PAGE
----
121: Reader Mailbag (XV)
Your responses re: process and outcomes.
Last week's post explored a paradox.
At the end, I wrote :
To pursue a creative vision, I think you need strong self-belief and some amount of openness and calm detachment. Both aspects are necessary.
But they also exist in tension.
Is it possible to invest fully in a creative process while also remaining gently disconnected from any specific outcome?
I got some great replies!
Here's what readers sent in :
To your last point on reconciling the tension, I think it might be focusing on the joy: What is the joy that bridges the passion with the detachment?
As a recovering marketer, I'm repulsed by social media. But alas, I can't deny the fun from bantering with friends and sharing my work online. How might I focus on that, rather than the ickyness of the platform itself?
For me, a common obstacle is the "Philosophy of the Impossible Standards”. That is, some vision of a “perfect” outcome. An impossibly-high standard that always means "not good enough".
One has to be content with good enough.
Another is that viewing creativity as a competition leads to comparison. There lies the tension and contradiction.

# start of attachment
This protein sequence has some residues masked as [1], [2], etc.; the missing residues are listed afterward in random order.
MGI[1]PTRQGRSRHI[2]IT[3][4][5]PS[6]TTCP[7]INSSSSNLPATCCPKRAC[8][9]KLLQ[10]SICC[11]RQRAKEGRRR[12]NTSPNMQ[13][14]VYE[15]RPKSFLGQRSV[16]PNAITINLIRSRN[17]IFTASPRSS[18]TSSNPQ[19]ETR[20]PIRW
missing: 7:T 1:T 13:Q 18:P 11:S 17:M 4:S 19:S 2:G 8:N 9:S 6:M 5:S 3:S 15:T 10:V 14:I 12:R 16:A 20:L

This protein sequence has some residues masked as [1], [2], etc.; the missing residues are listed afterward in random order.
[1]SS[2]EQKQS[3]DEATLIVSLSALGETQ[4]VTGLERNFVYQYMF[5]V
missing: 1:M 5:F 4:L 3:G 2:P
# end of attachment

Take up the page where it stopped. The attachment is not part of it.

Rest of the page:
Can relate to the impediments.
I'd add one: I believe that what I create must be useful.
If not to me, then to someone. Sometimes I only half-heartedly believe that the act of creating is an end in and of itself.
For me, the inner critic is just as a much friend as foe.
My analogy would include the equivalent of sparring (testing yourself) and working with a trainer (getting outside perspectives) along the way.
I try to invite a select few people into my writing process so that they can help me identify where my inner critic is correctly pointing to weaknesses, flaws, bad ideas - and where I'm just being too hard on myself.
For me, this involves creating a "panel of judges" so that I can balance out my self-criticism and put it in context. In the end, I'm my own biggest critic.
Wisdom comes from living in dynamic tension with opposing forces.
Of course, we often do not feel ready when in fact we are.
As children, I think we are drawn to create for its own sake.
Then at some point, our parents put that drawing on the refrigerator, and it's as though we realize that our work can be exchanged for more (recognition, acceptance, love, money etc.).
After reading this, it reminded of how important timing is re: grading and measurement. It was a bit early to price my pottery at my recent attempt at selling. Too early in the process, when I'm still experimenting and learning.
I recognize what a privilege it is to be able to extend this learning stage.
What about listening as an act of creation?
Thanks for the mail.
I love getting your replies.